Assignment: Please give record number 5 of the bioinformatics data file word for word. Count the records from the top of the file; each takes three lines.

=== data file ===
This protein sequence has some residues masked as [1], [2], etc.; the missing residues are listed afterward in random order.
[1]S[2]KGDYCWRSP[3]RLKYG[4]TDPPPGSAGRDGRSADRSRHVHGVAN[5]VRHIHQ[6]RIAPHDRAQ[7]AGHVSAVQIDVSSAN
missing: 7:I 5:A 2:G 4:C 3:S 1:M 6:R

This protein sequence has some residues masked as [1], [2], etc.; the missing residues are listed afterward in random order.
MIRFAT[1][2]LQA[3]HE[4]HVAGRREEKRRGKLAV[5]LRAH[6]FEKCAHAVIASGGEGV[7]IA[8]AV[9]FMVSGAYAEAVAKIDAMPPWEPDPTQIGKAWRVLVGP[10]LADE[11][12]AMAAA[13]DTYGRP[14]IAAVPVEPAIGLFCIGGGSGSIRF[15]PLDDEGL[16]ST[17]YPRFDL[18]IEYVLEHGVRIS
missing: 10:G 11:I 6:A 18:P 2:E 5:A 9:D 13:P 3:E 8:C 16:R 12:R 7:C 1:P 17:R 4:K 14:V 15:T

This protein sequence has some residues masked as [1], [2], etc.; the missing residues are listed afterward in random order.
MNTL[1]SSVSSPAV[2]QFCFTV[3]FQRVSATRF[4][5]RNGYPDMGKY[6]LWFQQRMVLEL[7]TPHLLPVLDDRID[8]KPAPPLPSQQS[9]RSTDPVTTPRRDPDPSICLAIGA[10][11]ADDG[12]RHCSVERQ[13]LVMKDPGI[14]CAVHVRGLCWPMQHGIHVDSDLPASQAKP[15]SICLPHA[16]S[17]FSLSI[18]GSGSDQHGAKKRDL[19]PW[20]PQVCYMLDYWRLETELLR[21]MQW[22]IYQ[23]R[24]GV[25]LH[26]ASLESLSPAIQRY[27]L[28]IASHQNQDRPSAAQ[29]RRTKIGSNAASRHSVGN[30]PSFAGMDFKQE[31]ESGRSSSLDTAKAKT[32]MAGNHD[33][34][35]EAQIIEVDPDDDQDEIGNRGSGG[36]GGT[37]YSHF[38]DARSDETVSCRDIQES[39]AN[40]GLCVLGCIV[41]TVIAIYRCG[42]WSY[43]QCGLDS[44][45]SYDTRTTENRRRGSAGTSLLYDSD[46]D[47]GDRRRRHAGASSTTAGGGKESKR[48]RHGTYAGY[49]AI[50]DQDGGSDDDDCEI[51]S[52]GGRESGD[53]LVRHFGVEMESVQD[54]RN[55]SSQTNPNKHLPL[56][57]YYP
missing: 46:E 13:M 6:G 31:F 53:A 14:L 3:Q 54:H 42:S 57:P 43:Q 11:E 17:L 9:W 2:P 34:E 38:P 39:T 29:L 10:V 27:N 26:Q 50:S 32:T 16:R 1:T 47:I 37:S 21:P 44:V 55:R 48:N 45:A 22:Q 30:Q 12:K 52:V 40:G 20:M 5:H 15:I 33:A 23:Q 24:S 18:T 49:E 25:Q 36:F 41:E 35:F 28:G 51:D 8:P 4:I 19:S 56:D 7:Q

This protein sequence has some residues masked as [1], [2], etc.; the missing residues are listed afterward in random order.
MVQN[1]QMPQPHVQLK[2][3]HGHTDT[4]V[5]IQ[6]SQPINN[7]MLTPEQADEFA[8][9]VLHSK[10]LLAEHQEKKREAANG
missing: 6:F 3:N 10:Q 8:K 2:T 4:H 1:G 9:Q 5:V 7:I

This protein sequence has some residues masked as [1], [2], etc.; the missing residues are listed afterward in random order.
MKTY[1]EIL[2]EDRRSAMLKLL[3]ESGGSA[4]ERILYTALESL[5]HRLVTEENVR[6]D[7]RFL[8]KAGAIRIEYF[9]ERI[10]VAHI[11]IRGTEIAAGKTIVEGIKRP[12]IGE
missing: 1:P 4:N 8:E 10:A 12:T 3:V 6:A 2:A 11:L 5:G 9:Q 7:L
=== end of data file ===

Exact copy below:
This protein sequence has some residues masked as [1], [2], etc.; the missing residues are listed afterward in random order.
MKTY[1]EIL[2]EDRRSAMLKLL[3]ESGGSA[4]ERILYTALESL[5]HRLVTEENVR[6]D[7]RFL[8]KAGAIRIEYF[9]ERI[10]VAHI[11]IRGTEIAAGKTIVEGIKRP[12]IGE
missing: 1:P 4:N 8:E 10:A 12:T 3:V 6:A 2:A 11:L 5:G 9:Q 7:L